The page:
'this initiative comes straight from the heart': san antonio dentist pays it forward to help families during pandemic with free dental care

'this initiative comes straight from the heart': san antonio dentist pays it forward to help families during pandemic with free dental care

SAN ANTONIO Over the past year, San Antonians citywide grappled with extreme financial challenges. But one dentist office decided to make life easier for a few of their patients by giving them a mouth makeover.

Advanced Smile Care of North San Antonio traditionally hosts an annual dentistry event called "Dentistry From The Heart." They've been hosting the event for 15 years, giving away roughly $100,000 in free dental care every year of the event.

COVID-19 halted the initiative in 2020, but the dental practice still wanted to pay it forward to patients during the crisis needing a financial hand up. So it gave them what it calls "The Gift of Dentistry.

"My teeth might look like they're together, but I actually have a lot of missing teeth," said Crystal Ennis, a patient at Advanced Smile Care. "I don't have any back teeth. All of my chewing is done in the front part of my mouth, and I just used drugs for a really long time. Smoking meth really took a toll on them.

"It's nice to be able to give something away and give some of your time," added Dr. Laura Benjamin. "Kind of like doing a mission trip. You just go, give your time, bring materials, and we have the ability to do that for patients, too."

"This is the least we could do to help families during the pandemic," added Dr. Tony Thomas, lead dentist at Advanced Smile Care. "This initiative comes straight from the heart and it is representative of our DNA at Advanced Smile Care. We're all about making patients happy and ensuring they have healthy smiles.

They (The dental assistants) go sit in that chair, and everybody comes walking in. And it gives me this unbelievable gift, which...I was pretty much a person with a lot of words, but I was just speechless," he said. "This is already paid in full by the generous people here at Advanced Smile Care, and it's one less bill that they don't have to worry about."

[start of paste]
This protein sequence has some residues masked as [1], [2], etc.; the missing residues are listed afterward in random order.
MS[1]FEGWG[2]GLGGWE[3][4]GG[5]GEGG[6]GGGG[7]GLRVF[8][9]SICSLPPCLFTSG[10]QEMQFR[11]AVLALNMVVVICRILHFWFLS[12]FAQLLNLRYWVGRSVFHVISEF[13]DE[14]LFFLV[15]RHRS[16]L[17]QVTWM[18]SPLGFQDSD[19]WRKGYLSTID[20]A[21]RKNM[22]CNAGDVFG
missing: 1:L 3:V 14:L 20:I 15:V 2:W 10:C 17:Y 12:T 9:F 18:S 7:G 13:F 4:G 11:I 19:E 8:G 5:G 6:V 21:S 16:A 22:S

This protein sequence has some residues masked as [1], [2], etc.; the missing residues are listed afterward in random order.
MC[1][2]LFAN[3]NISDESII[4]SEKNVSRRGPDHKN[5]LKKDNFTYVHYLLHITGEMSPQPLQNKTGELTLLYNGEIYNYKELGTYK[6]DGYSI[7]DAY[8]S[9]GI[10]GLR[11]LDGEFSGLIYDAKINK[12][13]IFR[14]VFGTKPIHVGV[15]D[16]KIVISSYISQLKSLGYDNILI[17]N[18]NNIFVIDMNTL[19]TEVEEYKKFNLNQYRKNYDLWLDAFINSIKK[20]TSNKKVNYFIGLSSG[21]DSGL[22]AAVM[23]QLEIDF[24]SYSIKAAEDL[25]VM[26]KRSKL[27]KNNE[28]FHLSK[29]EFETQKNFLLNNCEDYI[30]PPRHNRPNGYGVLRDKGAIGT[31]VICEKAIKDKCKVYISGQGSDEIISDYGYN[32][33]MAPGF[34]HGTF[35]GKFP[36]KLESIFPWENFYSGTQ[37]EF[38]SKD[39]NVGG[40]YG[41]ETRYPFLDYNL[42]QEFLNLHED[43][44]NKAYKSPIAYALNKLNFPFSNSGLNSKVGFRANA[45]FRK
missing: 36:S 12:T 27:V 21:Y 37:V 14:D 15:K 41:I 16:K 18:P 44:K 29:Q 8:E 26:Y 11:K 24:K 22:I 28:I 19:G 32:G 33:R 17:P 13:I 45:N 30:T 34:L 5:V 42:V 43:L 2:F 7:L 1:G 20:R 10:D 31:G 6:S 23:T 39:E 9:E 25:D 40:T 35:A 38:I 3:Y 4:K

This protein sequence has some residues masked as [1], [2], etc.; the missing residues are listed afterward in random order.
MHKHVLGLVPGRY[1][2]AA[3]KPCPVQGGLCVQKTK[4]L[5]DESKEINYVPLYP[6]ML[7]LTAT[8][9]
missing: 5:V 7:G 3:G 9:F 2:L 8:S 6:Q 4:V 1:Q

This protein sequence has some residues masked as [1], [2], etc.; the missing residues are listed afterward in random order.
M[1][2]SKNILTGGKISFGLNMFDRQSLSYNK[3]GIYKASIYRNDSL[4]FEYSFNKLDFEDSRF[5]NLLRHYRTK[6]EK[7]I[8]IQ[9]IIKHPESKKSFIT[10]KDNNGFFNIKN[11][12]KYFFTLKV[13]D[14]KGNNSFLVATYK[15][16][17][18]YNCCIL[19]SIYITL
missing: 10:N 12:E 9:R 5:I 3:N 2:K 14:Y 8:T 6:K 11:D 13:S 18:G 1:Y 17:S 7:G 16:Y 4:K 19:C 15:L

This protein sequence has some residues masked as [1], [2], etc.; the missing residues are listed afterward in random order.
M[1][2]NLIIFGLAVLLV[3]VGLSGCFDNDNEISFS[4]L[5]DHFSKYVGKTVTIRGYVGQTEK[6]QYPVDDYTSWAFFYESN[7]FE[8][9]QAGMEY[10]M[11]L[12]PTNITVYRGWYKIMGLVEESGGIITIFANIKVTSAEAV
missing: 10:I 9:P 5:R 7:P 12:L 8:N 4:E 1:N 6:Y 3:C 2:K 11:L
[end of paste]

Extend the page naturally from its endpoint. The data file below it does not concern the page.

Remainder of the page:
"When you change someone's smile, it makes a huge impact in their life," Dental Assistant Brittney Dobbs said. "So that small little difference that you're doing for someone makes a huge impact and a huge impact in the world."

covid-19 and human traffickingthe amplified impact on vulnerable populations | pediatrics | jama pediatrics | jama network

covid-19 and human traffickingthe amplified impact on vulnerable populations | pediatrics | jama pediatrics | jama network

The coronavirus disease 2019 (COVID-19) pandemic has not only revealed inequities, it has also exacerbated them. Already-vulnerable populations are bearing the brunt of the health impacts of COVID-19 and also experiencing educational and economic consequences. This amplified impact of COVID-19 on vulnerable populations has important implications for individuals at risk of or exploited in human trafficking.

Human trafficking inflicts a breadth of harms on those exploited, including physical, emotional, and sexual violence.1 The COVID-19 pandemic has created circumstances that may increase the risk of trafficking, inhibit identification of those who are trafficked and those who survive trafficking, and make it harder to deliver comprehensive services to support survivors recovery.

To begin, COVID-19s impact implicates many of the risk factors for human trafficking. Homelessness and a history of child maltreatment are 2 significant risk factors for trafficking of young people.2 The economic impact of COVID-19, including widespread job loss, has left many people unable to pay rent. Despite moratoriums on evictions for some, others have been left unprotected.3 In addition, when moratoriums end, individuals may still be unemployed and unable to pay rent. These factors heighten the vulnerability of already-struggling families and can result in adults and children ending up homeless. This can leave youth in particular at heightened risk of various forms of exploitation, from survival sex to exploitation in various labor sectors.

Similarly, there is widespread agreement among child advocates that COVID-19 has spurred an increase in child maltreatment. Although reporting is down (primarily because mandatory reporters, including teachers and pediatricians, are not seeing some children), hospital reports of child abuse injuries have increased.4 The trauma of child maltreatment, increased time on the street, or the combination of both leaves young people at greater risk of human trafficking.

The pandemic appears to be spurring other risks. With school closures, children and adolescents are spending more time online, increasing risks that could lead to trafficking situations. The National Center for Missing and Exploited Children noted an increase from 2 million to 4.2 million reports of online exploitation from March to April 2020.5